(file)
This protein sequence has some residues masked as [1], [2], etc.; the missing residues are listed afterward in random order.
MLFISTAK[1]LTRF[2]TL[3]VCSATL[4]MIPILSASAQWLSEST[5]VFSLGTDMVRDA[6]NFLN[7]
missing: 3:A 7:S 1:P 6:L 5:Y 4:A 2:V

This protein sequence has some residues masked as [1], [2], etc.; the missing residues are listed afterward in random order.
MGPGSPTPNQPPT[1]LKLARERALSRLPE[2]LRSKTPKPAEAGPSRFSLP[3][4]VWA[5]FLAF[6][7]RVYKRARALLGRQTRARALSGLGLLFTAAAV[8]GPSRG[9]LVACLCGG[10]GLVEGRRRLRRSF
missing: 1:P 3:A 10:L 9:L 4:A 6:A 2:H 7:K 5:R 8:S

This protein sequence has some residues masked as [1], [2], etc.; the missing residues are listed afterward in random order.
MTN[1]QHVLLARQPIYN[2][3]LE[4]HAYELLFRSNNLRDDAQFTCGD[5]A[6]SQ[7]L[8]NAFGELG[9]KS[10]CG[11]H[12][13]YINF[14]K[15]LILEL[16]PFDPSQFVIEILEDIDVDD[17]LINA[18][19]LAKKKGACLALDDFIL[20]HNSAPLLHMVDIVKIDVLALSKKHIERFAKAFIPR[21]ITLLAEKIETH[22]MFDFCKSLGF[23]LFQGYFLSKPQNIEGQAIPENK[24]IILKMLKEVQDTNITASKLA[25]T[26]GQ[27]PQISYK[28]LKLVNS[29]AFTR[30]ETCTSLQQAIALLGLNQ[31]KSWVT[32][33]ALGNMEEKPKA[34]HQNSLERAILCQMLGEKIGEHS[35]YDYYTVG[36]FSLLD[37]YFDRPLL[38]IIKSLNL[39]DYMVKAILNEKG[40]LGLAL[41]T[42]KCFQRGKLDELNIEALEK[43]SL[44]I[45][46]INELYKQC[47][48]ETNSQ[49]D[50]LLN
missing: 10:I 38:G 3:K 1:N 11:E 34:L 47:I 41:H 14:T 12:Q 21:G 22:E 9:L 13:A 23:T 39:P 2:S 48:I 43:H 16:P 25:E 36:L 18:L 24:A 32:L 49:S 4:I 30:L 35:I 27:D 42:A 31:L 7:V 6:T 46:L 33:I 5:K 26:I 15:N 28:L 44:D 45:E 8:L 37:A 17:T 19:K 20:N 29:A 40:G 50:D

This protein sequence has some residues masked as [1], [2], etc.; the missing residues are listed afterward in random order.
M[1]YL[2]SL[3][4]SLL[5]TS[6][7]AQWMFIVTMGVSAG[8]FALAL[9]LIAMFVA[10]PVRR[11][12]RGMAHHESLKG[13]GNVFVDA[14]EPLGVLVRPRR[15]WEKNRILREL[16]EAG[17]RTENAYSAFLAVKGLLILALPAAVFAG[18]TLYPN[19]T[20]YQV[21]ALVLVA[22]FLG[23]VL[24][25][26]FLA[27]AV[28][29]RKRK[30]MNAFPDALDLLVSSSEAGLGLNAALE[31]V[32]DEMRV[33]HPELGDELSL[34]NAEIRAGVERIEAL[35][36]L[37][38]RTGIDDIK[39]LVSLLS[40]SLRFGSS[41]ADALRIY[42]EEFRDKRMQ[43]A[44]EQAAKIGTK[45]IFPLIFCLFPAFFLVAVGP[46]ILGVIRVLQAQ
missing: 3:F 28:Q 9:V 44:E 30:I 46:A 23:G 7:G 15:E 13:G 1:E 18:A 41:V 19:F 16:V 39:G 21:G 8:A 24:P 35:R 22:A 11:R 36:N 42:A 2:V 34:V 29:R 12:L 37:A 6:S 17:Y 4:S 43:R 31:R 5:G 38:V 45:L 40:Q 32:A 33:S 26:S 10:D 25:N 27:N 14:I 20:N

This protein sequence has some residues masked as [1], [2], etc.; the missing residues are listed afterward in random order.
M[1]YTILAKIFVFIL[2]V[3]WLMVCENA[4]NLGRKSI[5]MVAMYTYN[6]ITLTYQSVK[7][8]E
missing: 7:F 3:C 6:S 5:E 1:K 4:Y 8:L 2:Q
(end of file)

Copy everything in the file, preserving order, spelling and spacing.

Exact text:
This protein sequence has some residues masked as [1], [2], etc.; the missing residues are listed afterward in random order.
MLFISTAK[1]LTRF[2]TL[3]VCSATL[4]MIPILSASAQWLSEST[5]VFSLGTDMVRDA[6]NFLN[7]
missing: 3:A 7:S 1:P 6:L 5:Y 4:A 2:V

This protein sequence has some residues masked as [1], [2], etc.; the missing residues are listed afterward in random order.
MGPGSPTPNQPPT[1]LKLARERALSRLPE[2]LRSKTPKPAEAGPSRFSLP[3][4]VWA[5]FLAF[6][7]RVYKRARALLGRQTRARALSGLGLLFTAAAV[8]GPSRG[9]LVACLCGG[10]GLVEGRRRLRRSF
missing: 1:P 3:A 10:L 9:L 4:A 6:A 2:H 7:K 5:R 8:S

This protein sequence has some residues masked as [1], [2], etc.; the missing residues are listed afterward in random order.
MTN[1]QHVLLARQPIYN[2][3]LE[4]HAYELLFRSNNLRDDAQFTCGD[5]A[6]SQ[7]L[8]NAFGELG[9]KS[10]CG[11]H[12][13]YINF[14]K[15]LILEL[16]PFDPSQFVIEILEDIDVDD[17]LINA[18][19]LAKKKGACLALDDFIL[20]HNSAPLLHMVDIVKIDVLALSKKHIERFAKAFIPR[21]ITLLAEKIETH[22]MFDFCKSLGF[23]LFQGYFLSKPQNIEGQAIPENK[24]IILKMLKEVQDTNITASKLA[25]T[26]GQ[27]PQISYK[28]LKLVNS[29]AFTR[30]ETCTSLQQAIALLGLNQ[31]KSWVT[32][33]ALGNMEEKPKA[34]HQNSLERAILCQMLGEKIGEHS[35]YDYYTVG[36]FSLLD[37]YFDRPLL[38]IIKSLNL[39]DYMVKAILNEKG[40]LGLAL[41]T[42]KCFQRGKLDELNIEALEK[43]SL[44]I[45][46]INELYKQC[47][48]ETNSQ[49]D[50]LLN
missing: 10:I 38:G 3:K 1:N 11:E 34:L 47:I 41:H 14:T 12:Q 21:G 22:E 9:L 13:A 23:T 39:P 2:S 48:I 43:H 16:P 25:E 36:L 18:L 24:A 32:L 49:S 4:I 30:L 35:I 27:D 42:A 31:L 7:V 6:T 46:L 33:I 5:K 26:I 15:N 28:L 44:D 45:E 8:L 37:A 17:T 19:K 20:N 29:A 40:G 50:D

This protein sequence has some residues masked as [1], [2], etc.; the missing residues are listed afterward in random order.
M[1]YL[2]SL[3][4]SLL[5]TS[6][7]AQWMFIVTMGVSAG[8]FALAL[9]LIAMFVA[10]PVRR[11][12]RGMAHHESLKG[13]GNVFVDA[14]EPLGVLVRPRR[15]WEKNRILREL[16]EAG[17]RTENAYSAFLAVKGLLILALPAAVFAG[18]TLYPN[19]T[20]YQV[21]ALVLVA[22]FLG[23]VL[24][25][26]FLA[27]AV[28][29]RKRK[30]MNAFPDALDLLVSSSEAGLGLNAALE[31]V[32]DEMRV[33]HPELGDELSL[34]NAEIRAGVERIEAL[35][36]L[37][38]RTGIDDIK[39]LVSLLS[40]SLRFGSS[41]ADALRIY[42]EEFRDKRMQ[43]A[44]EQAAKIGTK[45]IFPLIFCLFPAFFLVAVGP[46]ILGVIRVLQAQ
missing: 3:F 28:Q 9:V 44:E 30:I 46:A 23:G 7:G 15:E 13:G 1:E 18:A 41:V 19:F 16:V 39:G 21:G 8:A 24:P 35:R 22:A 11:R 36:N 42:A 2:V 34:V 29:R 12:L 37:A 6:S 17:Y 4:S 43:R 31:R 5:G 38:V 45:L 40:Q 32:A 33:S 26:S 10:D 25:N 27:N 14:I 20:N

This protein sequence has some residues masked as [1], [2], etc.; the missing residues are listed afterward in random order.
M[1]YTILAKIFVFIL[2]V[3]WLMVCENA[4]NLGRKSI[5]MVAMYTYN[6]ITLTYQSVK[7][8]E
missing: 7:F 3:C 6:S 5:E 1:K 4:Y 8:L 2:Q